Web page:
Source Code Representations of Deep Learning for Program Repair
Time: Mon 2023-12-11 09.00
Subject area: Computer Science
Doctoral student: Zimin Chen , Teoretisk datalogi, TCS
Opponent: Professor Zhendong Su, ETH Zürich, Zürich, Switzerland
Supervisor: Professor Martin Monperrus, Teoretisk datalogi, TCS; Professor Benoit Baudry, Programvaruteknik och datorsystem, SCS
Deep learning, leveraging artificial neural networks, has demonstrated significant capabilities in understanding intricate patterns within data. In recent years, its prowess has been extended to the vast domain of source code, where it aids in diverse software engineering tasks such as program repair, code summarization, and vulnerability detection. However, using deep learning for analyzing source code poses unique challenges. This thesis primarily focuses on the challenges of representing source code to deep learning models for the purpose of automated program repair, a task that aims to automatically fix program bugs.
Source code, inherently different from natural languages, is both large in size and unique in vocabulary due to freely named identifiers, thus presenting the out-of-vocabulary challenge. Furthermore, its inherent precision requires exact representation; even a minor error can cause complete system failures. These characteristics underscore the importance of designing appropriate input and output representations for deep learning models, ensuring that they can efficiently and accurately process code for the purposes of program repair. The core contributions of this thesis address these challenges.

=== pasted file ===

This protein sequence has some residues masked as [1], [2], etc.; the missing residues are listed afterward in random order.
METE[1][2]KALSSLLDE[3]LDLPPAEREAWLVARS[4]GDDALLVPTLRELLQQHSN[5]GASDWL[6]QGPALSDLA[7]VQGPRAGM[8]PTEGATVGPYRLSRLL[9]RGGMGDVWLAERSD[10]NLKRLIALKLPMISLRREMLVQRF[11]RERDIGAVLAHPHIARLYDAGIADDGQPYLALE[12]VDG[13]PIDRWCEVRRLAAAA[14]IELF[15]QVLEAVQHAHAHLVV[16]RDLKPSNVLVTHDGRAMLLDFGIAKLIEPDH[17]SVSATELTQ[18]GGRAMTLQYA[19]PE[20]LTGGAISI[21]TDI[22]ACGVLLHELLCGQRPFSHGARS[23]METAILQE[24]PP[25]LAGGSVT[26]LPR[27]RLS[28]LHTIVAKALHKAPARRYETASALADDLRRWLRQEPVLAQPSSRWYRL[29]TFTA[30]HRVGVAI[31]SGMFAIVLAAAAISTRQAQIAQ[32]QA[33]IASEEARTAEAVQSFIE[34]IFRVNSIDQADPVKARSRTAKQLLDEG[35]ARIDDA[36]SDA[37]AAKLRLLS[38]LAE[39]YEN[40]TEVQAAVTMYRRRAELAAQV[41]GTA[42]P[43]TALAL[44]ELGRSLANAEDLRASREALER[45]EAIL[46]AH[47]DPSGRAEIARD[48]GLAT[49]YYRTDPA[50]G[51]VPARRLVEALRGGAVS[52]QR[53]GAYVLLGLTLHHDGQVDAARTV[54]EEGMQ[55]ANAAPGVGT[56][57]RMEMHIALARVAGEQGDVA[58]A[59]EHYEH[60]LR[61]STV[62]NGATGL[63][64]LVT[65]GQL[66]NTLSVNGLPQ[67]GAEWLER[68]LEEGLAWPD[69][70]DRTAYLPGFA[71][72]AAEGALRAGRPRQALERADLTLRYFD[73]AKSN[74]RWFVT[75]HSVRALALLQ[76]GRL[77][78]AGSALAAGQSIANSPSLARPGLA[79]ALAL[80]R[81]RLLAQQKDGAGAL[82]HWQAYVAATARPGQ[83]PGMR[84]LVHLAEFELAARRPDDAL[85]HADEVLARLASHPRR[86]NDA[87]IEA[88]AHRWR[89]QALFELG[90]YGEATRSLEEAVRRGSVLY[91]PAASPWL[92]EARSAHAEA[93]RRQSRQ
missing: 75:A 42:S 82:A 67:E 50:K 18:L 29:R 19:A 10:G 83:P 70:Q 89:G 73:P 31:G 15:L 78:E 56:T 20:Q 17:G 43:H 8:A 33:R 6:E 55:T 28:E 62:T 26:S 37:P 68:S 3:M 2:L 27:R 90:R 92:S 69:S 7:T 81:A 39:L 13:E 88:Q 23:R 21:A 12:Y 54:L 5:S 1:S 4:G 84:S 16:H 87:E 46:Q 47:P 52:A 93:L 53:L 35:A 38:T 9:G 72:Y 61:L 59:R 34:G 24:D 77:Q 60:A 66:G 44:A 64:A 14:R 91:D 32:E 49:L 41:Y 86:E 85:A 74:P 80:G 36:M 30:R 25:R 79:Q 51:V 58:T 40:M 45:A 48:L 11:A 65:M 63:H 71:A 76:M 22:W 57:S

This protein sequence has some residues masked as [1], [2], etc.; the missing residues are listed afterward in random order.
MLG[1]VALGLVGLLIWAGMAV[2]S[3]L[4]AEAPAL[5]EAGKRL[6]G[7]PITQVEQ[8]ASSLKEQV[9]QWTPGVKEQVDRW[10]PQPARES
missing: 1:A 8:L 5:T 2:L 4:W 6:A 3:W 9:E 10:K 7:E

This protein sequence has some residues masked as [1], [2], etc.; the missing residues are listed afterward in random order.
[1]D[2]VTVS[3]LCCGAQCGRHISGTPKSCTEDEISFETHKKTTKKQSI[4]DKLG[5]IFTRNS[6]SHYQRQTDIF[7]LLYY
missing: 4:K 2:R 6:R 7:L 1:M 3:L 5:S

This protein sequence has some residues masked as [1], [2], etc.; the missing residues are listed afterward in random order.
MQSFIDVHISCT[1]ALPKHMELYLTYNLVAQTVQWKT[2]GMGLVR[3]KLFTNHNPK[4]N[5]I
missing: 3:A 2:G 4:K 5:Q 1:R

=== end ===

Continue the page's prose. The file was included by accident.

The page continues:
First, we propose a compact input representation that encapsulates the essential context for bug fixing. The compact input representation retains the relevant information that is essential to understanding the bug while removing unnecessary context that might add noise to the model.
Second, we tackle the out-of-vocabulary problem by harnessing techniques from natural language processing, capitalizing on existing code elements for bug fixes, and drawing parallels to the redundancy assumption in traditional program repair approaches.
Third, to address the precision of source code, we integrate bug information into the input representation and pivot the model's output from complete code generation to concise edit instructions, offering a more focused and accurate approach.
Last, we show that by unifying the source code representation across multiple code-related tasks, we facilitate transfer and multi-task learning. Both learning strategies can help in mitigating issues faced when training on limited datasets.